Is China The New Idol For Emerging Economies?


I watched Dambisa Moyo’s Ted talk: “Is China the new idol for emerging economies?” I decided to watch this talk because I am taking an African Economic Development course this semester and my professor mentioned Dambisa Moyo’s point of view on developing countries. This talk raised many interesting questions about economics and political systems.images

 Historically there has been a notion that the whole world should adopt private capitalism and liberal democracy. In other words countries should prioritize political rights over economic rights. Moyo disagrees with this theory and deems it an illusion. She believes the western obsession with political rights is flawed. She raises the question if a poor person had to choose between a roof over their head or a right to vote, which would they choose? I found this point intriguing. It seems obvious to me a poor person would probably care more about their basic necessities to survive, such as food and shelter, rather than their political rights.

Moyo uses China as an example of an economically successful country that can be a role model for emerging countries. China proves that democracy is not a prerequesite for economic growth and development. Instead she argues that economic growth is a prerequisite for democracy. Moyo believes countries need to establish and grow the middle class first in order to hold the government accountable for its actions. In conclusion Moyo disagrees with the western’s methods for development. She suggests the world should be more open-minded and look at alternative options of how to transform the world in order to make it a better place.

This Ted talk raised many important points. In my economics class this semester we have learned about the importance of a solid political system for development. Many African countries have corrupt authoritarian political systems. These corrupt governments have had a major impact on Africa’s weak economies. Moyo raises an alternative view. I am still  unsure whether countries should prioritize economic or political rights.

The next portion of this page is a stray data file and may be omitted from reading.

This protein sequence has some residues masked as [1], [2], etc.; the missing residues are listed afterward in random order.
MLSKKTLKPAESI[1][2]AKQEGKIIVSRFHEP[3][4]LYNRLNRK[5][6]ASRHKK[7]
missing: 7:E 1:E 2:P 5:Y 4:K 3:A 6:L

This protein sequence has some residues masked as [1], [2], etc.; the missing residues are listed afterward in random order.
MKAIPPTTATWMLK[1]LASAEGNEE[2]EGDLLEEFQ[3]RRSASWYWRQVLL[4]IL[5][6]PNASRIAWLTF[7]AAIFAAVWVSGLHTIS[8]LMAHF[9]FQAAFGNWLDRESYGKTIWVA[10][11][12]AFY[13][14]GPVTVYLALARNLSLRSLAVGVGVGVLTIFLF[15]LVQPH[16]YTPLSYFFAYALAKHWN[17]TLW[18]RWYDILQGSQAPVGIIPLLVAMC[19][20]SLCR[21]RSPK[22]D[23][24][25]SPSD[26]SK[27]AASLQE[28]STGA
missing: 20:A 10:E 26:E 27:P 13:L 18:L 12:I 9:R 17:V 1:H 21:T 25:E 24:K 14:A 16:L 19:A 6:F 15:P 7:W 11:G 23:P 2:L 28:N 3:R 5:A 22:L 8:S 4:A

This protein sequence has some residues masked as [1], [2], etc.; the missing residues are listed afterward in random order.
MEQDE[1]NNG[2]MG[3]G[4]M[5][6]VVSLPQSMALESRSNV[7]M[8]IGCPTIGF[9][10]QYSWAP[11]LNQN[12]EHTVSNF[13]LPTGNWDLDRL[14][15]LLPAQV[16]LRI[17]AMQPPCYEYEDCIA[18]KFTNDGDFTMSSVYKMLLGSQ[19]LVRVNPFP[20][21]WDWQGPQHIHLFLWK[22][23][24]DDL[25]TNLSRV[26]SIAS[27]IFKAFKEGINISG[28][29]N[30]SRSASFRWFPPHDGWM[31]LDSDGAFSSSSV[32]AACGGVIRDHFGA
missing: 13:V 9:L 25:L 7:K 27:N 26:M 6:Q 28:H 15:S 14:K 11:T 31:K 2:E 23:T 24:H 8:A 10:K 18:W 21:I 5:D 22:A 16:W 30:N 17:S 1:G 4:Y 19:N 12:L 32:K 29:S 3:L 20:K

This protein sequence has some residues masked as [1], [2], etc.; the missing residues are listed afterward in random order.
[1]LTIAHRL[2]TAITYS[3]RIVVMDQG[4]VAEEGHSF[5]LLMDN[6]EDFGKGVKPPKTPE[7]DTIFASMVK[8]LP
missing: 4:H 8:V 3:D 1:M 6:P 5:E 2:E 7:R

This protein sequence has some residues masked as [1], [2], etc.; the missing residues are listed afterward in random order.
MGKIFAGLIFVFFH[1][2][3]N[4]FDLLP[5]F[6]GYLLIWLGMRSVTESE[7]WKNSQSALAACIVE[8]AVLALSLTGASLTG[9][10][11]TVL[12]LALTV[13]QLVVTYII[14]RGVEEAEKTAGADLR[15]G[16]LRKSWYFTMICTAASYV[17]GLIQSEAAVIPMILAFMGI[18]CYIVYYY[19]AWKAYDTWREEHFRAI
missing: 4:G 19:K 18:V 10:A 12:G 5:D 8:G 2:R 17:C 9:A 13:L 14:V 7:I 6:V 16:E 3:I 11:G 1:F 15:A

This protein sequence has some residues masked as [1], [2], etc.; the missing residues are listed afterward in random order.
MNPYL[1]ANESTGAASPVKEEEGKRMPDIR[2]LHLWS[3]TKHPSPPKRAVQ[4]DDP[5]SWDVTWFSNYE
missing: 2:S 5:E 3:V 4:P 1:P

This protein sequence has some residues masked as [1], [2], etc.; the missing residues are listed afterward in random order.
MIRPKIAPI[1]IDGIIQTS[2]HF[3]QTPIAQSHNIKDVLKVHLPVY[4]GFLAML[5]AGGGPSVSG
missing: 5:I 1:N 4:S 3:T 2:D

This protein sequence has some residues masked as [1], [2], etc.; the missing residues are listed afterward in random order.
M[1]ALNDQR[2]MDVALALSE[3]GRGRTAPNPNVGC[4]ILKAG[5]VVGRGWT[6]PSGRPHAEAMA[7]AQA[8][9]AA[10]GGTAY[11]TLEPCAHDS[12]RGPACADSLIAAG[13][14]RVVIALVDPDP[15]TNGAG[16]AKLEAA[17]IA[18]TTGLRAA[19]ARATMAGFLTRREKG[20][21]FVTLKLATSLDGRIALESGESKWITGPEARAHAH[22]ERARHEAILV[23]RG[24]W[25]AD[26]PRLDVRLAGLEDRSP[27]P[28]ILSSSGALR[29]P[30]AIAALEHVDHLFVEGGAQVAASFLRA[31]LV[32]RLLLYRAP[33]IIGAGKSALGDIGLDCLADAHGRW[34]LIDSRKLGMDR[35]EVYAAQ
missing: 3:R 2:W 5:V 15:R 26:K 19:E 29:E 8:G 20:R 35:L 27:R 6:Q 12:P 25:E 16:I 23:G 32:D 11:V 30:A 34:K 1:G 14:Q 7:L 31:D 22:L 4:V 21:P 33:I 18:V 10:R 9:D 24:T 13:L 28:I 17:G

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4 comments on “Is China The New Idol For Emerging Economies?

  1. I learned in my International Political Economy class that many problems arise outside the authoritarian political systems in Africa. It’s the forced democracies that run into corruption and bribery that seem to failing at a much more drastic rate. When it seems to come unnaturally, people rise to the top of system and corruption runs ramped.

  2. I think it depends on the situation. In developing countries where authoritarian regimes rule with an iron fist and may be killing citizens, I think that democracy provides a better alternative. I think that it is necessary to oust these kinds of regimes and allow the people to create a peaceful government.

  3. I would argue that the idea that Europe and the other leading capitalist countries (US, Canada, Australia… the British empire…) did not have a plan in which they first developed political rights and then capitalism. Capitalism, which is not even one homogeneous political economy, was centuries in the making. In France, over the 19th century, you have constant revolution and swings between dictatorship and Republic. In Germany and the Austro-Hungarian empire, capitalism emerges within monarchies and empires.

    As you probably know from your African development class, the lack of good governance looks pretty clearly to be a culprit in the development of prosperity. So, in some places, maybe some political reform is needed that leads to stability. In others, more economic growth.

    I don’t think there is a “single formula” for all societies.

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